I'm trying to absorb a perplexing proof of Young's inequality I've found. Young's inequality states that if [itex]A,B \geq 0[/itex] and [itex]0 \leq \theta \leq 1[/itex], then [itex]A^\theta B^{1-\theta} \leq \theta A + (1-\theta)B[/itex].(adsbygoogle = window.adsbygoogle || []).push({});

The first step they take is the following: We can assume [itex]B \neq 0[/itex]. (I get that.) But then they say we can just replace [itex]A[/itex] with [itex]AB[/itex], in which case it suffices to prove [itex]A^\theta \leq \theta A - (1-\theta)[/itex].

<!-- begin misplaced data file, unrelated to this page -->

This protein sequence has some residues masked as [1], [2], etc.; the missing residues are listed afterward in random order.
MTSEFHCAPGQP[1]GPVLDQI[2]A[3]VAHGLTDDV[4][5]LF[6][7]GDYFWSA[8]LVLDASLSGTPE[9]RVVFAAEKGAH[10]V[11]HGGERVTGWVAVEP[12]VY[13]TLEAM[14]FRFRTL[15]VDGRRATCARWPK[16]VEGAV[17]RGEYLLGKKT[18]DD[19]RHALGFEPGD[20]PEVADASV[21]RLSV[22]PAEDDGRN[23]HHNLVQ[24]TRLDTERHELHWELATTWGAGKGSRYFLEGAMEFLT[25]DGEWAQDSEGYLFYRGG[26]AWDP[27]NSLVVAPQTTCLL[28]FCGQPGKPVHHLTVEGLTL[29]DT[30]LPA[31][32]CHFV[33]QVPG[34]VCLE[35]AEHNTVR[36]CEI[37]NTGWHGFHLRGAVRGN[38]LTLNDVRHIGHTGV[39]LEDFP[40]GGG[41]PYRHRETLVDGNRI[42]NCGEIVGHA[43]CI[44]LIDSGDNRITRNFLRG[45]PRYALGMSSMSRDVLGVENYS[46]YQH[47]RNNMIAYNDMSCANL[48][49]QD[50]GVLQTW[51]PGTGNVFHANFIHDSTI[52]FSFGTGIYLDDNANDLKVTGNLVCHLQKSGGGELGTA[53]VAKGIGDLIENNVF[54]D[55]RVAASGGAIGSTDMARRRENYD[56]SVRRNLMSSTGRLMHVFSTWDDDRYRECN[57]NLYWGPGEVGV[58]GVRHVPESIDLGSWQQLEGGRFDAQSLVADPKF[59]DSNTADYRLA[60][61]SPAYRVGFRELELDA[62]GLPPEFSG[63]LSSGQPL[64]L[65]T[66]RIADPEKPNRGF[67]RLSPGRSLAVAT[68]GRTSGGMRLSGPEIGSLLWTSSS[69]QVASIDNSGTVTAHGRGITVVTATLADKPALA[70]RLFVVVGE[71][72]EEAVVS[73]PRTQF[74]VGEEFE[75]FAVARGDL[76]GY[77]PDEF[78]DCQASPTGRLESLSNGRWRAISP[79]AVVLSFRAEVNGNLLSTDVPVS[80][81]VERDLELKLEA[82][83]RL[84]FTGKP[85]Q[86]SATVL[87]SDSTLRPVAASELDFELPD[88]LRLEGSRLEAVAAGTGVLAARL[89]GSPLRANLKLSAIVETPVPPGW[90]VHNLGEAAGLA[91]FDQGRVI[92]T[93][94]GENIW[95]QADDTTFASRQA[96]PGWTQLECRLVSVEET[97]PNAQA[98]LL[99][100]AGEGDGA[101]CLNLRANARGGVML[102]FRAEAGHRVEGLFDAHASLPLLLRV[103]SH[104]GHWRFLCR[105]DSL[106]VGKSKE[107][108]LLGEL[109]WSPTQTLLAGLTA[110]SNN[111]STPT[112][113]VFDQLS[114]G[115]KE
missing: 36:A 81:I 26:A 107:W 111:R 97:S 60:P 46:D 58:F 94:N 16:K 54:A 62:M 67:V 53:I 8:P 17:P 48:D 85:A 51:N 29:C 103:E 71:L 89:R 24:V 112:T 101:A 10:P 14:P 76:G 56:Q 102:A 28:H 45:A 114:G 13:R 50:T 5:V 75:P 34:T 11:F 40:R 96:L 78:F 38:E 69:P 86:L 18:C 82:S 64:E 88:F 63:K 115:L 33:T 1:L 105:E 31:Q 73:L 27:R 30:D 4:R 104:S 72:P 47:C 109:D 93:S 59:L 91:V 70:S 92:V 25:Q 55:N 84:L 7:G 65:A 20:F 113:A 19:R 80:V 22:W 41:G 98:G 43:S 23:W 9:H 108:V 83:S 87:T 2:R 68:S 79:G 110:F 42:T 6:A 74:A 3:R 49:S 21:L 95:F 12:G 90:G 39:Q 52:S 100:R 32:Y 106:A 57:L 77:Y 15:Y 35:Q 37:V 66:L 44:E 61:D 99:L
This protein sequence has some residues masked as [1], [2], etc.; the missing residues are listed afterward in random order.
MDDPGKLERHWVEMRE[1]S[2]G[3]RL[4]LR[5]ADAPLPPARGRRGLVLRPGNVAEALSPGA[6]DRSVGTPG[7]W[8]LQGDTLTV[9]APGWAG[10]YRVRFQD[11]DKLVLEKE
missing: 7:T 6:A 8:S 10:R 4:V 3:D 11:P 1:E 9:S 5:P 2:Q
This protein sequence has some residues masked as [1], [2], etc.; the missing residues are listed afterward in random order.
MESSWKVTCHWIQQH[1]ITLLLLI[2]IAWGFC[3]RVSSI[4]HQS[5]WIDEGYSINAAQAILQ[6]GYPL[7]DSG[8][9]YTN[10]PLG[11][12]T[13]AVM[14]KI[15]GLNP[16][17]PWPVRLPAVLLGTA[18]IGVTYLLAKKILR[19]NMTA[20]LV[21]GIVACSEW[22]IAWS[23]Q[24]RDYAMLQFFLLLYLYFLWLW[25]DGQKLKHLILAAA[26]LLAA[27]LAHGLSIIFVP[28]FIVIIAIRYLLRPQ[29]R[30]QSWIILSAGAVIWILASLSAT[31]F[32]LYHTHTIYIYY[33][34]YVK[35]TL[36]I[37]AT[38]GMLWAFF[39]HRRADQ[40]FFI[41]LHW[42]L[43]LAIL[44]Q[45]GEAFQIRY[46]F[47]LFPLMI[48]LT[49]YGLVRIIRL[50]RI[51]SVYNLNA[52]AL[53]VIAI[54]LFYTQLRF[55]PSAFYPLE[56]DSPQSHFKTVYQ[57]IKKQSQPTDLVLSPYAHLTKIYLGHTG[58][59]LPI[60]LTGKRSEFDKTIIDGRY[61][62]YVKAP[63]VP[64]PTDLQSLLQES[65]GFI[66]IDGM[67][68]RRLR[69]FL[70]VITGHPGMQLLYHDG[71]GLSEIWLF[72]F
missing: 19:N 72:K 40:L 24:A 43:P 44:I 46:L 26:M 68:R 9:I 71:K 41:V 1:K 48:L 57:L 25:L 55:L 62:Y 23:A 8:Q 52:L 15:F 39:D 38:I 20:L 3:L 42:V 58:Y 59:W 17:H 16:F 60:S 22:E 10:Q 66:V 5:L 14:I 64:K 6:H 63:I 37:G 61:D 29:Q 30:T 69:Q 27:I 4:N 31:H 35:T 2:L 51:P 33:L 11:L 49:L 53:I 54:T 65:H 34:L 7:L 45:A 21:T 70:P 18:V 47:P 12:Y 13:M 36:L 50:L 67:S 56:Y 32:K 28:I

I understand why the replacement of A with AB in Young's inequality gets you to the new inequality in only A. But I don't see why you get to do that. Why is proving [itex]A^\theta \leq \theta A - (1-\theta)[/itex] logically equivalent to proving [itex]A^\theta B^{1-\theta} \leq \theta A + (1-\theta)B[/itex]?

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# Strange proof of Young's inequality

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